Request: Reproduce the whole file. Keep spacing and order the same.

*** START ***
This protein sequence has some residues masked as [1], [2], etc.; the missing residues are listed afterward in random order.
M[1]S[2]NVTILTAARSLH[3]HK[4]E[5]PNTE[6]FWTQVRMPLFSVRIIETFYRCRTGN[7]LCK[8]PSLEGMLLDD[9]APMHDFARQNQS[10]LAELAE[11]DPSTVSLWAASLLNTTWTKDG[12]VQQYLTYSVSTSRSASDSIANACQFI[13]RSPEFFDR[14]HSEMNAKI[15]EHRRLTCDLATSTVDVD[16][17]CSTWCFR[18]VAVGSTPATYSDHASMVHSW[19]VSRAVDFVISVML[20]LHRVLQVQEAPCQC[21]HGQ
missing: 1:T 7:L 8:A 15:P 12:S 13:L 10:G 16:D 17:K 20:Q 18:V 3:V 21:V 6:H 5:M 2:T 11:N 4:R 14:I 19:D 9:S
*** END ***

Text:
This protein sequence has some residues masked as [1], [2], etc.; the missing residues are listed afterward in random order.
M[1]S[2]NVTILTAARSLH[3]HK[4]E[5]PNTE[6]FWTQVRMPLFSVRIIETFYRCRTGN[7]LCK[8]PSLEGMLLDD[9]APMHDFARQNQS[10]LAELAE[11]DPSTVSLWAASLLNTTWTKDG[12]VQQYLTYSVSTSRSASDSIANACQFI[13]RSPEFFDR[14]HSEMNAKI[15]EHRRLTCDLATSTVDVD[16][17]CSTWCFR[18]VAVGSTPATYSDHASMVHSW[19]VSRAVDFVISVML[20]LHRVLQVQEAPCQC[21]HGQ
missing: 1:T 7:L 8:A 15:P 12:S 13:L 10:G 16:D 17:K 20:Q 18:V 3:V 21:V 6:H 5:M 2:T 11:N 4:R 14:I 19:D 9:S